Bloomberg News

Boeing Plant Workers Arrested in Prescription-Drug Scheme

September 29, 2011

(Updates with Boeing statement in seventh paragraph.)

Sept. 29 (Bloomberg) -- U.S. prosecutors charged 37 people with operating an illegal prescription-drug ring at a Boeing Co. plant in Ridley Park, Pennsylvania, where the Chinook military helicopter is manufactured.

All but one person was a current or former employee at the plant, which also makes the V-22 Osprey, Philadelphia U.S. Attorney Zane Memeger said at a news conference today. Chicago- based Boeing reported the suspected ring to federal authorities four years ago, he said.

Of those charged, 23 were indicted for distributing drugs including Actiq, Oxycontin and Xanax. Fourteen others who weren’t indicted face misdemeanor charges of possession.

“This investigation and prosecution focused not only on the sellers but also on the users because of the critical role that these employees play in manufacturing military aircraft,” Memeger said. No quality or safety problems were found in aircraft being built at the plant, he said.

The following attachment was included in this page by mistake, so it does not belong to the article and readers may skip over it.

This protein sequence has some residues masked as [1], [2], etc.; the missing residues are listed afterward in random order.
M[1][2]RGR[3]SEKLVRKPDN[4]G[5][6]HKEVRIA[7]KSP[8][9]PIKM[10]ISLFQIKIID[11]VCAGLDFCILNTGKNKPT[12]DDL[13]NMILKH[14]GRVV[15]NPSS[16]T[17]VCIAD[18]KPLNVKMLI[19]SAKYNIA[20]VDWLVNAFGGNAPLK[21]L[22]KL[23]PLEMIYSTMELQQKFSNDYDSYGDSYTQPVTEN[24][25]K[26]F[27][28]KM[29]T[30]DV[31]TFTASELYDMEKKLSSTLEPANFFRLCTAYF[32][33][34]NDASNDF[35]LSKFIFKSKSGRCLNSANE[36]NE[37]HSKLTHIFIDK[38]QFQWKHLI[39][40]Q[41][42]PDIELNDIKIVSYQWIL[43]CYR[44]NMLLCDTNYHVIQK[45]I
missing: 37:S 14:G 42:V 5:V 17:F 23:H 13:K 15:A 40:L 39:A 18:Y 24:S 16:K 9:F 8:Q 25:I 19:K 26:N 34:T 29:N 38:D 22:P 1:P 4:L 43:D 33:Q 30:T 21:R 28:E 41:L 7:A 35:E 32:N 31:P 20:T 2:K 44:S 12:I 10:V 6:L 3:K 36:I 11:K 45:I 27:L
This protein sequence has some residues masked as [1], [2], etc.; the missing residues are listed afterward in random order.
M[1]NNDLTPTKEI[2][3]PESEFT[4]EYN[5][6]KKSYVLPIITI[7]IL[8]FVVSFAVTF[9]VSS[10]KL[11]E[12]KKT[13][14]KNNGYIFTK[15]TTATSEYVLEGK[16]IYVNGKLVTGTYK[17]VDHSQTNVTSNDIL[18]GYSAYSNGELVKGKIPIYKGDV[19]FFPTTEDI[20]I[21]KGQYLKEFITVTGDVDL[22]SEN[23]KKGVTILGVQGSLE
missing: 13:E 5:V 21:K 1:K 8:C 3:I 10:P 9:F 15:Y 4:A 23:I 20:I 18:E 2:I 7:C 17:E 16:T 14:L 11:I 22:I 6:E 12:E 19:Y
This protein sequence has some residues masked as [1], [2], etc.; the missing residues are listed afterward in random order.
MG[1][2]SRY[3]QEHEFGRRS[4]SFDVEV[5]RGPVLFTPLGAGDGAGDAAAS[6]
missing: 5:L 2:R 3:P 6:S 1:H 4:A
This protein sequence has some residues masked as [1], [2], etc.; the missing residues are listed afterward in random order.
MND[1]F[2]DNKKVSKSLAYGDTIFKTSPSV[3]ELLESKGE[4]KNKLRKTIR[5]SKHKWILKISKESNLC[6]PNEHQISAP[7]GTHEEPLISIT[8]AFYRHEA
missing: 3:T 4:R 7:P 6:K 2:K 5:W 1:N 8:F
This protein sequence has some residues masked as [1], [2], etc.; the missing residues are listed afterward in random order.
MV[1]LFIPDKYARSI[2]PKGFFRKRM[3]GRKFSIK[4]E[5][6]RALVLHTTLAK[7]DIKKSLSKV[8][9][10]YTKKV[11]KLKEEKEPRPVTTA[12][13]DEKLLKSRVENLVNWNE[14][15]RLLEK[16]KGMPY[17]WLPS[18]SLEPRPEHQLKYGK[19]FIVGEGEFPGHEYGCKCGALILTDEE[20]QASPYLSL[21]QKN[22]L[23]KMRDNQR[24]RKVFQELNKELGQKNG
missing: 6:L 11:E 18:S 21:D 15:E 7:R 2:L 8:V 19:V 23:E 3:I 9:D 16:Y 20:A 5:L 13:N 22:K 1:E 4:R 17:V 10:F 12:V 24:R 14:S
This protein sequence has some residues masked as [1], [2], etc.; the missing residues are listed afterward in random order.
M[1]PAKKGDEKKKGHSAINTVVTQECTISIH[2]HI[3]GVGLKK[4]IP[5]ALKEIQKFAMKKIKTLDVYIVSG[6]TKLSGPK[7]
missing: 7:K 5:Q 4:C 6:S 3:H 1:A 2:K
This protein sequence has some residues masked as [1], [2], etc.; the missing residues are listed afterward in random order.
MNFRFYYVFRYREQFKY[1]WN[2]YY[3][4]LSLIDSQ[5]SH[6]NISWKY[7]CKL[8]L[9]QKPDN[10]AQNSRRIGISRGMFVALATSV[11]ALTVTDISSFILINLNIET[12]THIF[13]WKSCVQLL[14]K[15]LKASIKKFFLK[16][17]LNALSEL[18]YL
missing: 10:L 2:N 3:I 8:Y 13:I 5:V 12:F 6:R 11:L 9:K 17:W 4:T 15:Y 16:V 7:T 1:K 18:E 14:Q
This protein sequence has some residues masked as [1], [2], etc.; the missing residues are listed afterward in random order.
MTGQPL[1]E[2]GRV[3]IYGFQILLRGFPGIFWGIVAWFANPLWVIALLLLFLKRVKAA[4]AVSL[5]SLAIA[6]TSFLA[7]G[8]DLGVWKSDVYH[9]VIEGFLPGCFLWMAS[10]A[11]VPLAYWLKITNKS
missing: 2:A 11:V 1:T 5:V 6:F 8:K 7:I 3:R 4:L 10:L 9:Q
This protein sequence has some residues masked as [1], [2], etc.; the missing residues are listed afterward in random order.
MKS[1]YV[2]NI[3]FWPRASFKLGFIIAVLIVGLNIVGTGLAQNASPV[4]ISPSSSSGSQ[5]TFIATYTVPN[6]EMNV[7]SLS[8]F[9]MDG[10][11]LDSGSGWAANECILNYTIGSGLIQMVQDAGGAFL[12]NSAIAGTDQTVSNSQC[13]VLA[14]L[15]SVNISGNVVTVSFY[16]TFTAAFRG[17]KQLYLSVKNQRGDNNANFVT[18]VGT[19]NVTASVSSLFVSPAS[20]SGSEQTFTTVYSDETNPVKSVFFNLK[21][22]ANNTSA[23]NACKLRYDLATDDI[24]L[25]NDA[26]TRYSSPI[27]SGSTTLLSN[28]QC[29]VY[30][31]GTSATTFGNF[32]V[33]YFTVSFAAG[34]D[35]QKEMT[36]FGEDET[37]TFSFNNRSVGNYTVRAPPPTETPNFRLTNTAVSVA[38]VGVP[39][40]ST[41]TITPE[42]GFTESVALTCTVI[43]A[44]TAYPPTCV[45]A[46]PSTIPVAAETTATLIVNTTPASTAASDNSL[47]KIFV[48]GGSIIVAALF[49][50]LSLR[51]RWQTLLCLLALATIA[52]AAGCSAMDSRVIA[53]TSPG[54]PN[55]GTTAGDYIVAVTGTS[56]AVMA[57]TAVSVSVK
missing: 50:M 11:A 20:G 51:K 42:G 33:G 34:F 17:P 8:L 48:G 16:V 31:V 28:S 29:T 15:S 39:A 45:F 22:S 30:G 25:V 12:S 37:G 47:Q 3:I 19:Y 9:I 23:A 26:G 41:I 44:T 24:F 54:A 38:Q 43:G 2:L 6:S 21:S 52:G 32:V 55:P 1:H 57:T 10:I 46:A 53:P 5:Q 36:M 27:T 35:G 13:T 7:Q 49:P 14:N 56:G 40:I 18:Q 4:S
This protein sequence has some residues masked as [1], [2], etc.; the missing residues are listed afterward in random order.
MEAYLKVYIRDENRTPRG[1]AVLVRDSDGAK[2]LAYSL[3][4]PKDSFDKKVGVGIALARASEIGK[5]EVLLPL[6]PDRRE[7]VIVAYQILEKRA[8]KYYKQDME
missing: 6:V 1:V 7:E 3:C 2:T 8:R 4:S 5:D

Federal Bureau of Investigation and Drug Enforcement Administration agents raided the plant today, arresting 27 people, Memeger said. Nine others were arrested elsewhere, he said. Memeger wouldn’t comment on the 37th person’s whereabouts.

Boeing said today that it monitored the employees, who worked in production areas, beginning in August 2007 as part of the federal investigation. Of those arrested, 33 were current employees, said Damien Mills, a Boeing spokesman. More than 6,000 people work at the plant, he said.

“We took appropriate steps to ensure the safety of our employees and the absolute integrity and quality of the products we produce for our customers,” Mills said in a phone interview.

He declined to give details on how Boeing monitored the employees. The company is still conducting an internal probe, Mills said.

--Editors: Stephen Farr, Peter Blumberg

To contact the reporter on this story: Sophia Pearson in Philadelphia at

To contact the editor responsible for this story: Michael Hytha at

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